“That’s where the flakiness titles came in,” Pasquale says. “But now punters and kickers are more versatile. They’re better athletes. They train, they lift weights, they run.”
And Kidd does all of those. Growing up, he divided his time among every sport imaginable, including long hours playing hockey. Little sister Janet would wait around the rink just to carry his hockey stick for him when he went home.
In contrast to his early seasons in Buffalo, Kidd was a big shot around Findlay. That got old for Janet, who was always referred to as John’s little sister by her teachers. (One year, on his birthday, she made a pitch for her own identity by giving him a T-shirt that said: “Janet’s brother.”)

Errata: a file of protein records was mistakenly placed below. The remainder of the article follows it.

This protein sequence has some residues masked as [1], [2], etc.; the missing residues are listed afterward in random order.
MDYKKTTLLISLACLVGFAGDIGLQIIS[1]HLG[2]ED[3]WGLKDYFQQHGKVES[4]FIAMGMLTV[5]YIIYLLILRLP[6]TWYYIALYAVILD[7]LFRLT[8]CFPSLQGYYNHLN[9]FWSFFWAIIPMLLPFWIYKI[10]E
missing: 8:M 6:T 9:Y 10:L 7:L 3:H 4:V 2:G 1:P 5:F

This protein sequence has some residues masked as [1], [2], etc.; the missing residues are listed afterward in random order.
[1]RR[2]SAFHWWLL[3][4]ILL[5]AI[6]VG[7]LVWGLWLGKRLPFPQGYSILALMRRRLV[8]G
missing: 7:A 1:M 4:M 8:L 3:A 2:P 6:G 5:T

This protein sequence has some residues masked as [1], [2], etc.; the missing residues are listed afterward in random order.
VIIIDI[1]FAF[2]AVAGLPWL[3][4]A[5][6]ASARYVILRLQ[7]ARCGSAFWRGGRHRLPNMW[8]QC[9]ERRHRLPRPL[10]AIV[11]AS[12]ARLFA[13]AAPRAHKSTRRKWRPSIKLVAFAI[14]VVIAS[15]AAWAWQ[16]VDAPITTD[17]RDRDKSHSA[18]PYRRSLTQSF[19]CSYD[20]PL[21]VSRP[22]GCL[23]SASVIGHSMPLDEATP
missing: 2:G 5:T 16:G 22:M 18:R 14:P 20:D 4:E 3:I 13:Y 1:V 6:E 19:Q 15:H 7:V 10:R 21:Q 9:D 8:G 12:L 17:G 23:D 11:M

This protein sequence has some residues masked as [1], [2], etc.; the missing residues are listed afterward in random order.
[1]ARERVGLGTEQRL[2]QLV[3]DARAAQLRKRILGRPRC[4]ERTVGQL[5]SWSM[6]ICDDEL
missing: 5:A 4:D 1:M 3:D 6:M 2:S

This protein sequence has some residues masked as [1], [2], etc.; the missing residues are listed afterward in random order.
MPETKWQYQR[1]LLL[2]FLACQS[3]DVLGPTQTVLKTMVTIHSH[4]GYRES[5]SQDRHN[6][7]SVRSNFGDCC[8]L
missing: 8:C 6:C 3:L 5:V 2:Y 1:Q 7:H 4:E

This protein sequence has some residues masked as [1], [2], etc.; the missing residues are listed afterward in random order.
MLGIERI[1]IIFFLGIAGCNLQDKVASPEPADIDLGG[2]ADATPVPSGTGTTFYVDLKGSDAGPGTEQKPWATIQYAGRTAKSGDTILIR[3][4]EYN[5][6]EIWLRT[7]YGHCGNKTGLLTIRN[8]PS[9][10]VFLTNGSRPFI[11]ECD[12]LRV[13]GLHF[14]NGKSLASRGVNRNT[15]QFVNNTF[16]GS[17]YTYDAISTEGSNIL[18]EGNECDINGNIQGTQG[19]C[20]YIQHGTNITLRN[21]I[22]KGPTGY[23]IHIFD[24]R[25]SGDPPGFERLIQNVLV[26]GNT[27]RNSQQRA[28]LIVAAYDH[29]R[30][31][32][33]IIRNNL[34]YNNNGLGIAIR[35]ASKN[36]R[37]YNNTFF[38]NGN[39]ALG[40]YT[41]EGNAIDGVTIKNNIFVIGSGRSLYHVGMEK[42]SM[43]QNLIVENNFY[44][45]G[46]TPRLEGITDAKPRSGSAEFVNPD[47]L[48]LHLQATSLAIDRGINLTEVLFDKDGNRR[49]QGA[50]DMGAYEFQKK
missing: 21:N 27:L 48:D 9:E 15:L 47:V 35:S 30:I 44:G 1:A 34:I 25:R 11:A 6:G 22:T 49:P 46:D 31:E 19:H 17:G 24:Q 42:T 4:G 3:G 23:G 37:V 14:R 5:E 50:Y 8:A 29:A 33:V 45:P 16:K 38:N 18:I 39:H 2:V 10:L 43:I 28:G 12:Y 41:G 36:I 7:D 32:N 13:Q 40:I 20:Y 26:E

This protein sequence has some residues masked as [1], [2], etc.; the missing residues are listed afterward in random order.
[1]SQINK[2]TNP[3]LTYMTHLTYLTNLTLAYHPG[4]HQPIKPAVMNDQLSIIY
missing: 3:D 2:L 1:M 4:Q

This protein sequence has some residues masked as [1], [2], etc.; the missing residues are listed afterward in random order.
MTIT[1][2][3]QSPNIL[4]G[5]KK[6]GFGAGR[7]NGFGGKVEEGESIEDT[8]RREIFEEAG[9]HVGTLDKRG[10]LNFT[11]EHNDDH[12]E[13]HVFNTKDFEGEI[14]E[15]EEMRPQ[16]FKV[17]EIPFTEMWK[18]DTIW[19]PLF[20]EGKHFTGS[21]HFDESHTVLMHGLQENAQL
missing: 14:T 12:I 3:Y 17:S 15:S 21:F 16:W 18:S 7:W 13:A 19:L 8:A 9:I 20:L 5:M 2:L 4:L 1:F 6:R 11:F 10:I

These days, as the Chargers prepare for the regular season opener at Dallas Sept. 9, Janet’s brother is impressing a lot of people with his knowledge of the game and his willingness to work. Most days, Kidd is one of the last players to leave the field.
“John’s always alert, always thinking about his job,” Pasquale says. “You don’t have to look for John to work. He’s always around. He’s always making sure that everything is clear.”
It isn’t a chore.
“I enjoy what I do,” he says. “so from that aspect, it makes it a lot of fun.”